Of concern however, (disregarding the use of a chemical bait) would be the introduction of large numbers of SHB into the region of an apiary. I sure would not want to have to deal with increased numbers in the vicinity of my hives having sufficient numbers at present for me to be continuously vigilant. It may however present an opportunity to attract the SHB away from a hive/s if bait stations were positioned around the perimeter of the apiary.

And run the risk of poisoning your own hives that attempt to make use of the bait patty.
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SlickMick
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« Reply #29 on: March 10, 2009, 07:10:50 PM »

That is true embarassed unless the bait station allowed only the SHB access ie a 1.5mm entry.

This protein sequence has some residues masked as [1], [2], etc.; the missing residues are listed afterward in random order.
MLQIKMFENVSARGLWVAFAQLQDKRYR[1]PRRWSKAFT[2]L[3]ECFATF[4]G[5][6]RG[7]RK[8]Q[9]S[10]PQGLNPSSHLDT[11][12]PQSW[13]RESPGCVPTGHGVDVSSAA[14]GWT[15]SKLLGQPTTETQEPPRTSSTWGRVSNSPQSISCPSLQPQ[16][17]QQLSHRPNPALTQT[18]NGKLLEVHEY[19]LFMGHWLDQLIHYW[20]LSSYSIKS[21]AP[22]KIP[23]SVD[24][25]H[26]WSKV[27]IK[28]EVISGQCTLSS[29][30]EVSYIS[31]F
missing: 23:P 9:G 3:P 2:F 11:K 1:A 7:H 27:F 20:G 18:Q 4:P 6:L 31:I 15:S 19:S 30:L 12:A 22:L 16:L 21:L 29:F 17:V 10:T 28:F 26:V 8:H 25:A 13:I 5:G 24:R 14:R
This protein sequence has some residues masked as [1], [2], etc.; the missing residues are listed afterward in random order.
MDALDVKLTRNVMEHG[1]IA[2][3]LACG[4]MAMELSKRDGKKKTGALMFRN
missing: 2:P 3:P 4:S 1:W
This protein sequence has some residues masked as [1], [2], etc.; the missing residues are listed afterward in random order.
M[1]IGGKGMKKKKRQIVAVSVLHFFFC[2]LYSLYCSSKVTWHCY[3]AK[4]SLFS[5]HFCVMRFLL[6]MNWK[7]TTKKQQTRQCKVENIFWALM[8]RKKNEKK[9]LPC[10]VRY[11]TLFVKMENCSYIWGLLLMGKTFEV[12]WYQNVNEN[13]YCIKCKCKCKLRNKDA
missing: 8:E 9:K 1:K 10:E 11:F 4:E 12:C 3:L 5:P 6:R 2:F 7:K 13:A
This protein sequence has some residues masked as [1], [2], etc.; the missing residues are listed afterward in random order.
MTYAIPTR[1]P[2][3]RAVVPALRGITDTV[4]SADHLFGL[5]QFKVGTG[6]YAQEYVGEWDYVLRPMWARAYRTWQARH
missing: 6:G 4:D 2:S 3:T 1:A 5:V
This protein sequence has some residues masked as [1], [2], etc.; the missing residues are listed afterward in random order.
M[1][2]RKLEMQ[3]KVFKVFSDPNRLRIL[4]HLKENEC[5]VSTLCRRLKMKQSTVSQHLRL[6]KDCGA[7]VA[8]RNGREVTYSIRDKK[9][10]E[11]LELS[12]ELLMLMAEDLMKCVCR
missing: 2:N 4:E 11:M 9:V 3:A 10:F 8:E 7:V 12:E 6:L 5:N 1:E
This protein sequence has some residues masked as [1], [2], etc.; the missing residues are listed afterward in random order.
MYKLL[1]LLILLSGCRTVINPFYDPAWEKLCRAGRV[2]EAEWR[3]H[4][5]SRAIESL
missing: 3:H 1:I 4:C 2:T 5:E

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On the outer Barcoo where the churches are few,
   And men of religion are scanty,
On a road never cross'd 'cept by folk that are lost,
   One Michael Magee had a shanty.

Now this Mike was the dad of a ten-year-old lad,
   Plump, healthy, and stoutly conditioned;
He was strong as the best, but poor Mike had no rest
   For the youngster had never been christened,
A BUSH CHRISTENING - A.B. "Banjo" Paterson http://www.middlemiss.org/lit/authors/patersonab/poetry/christen.html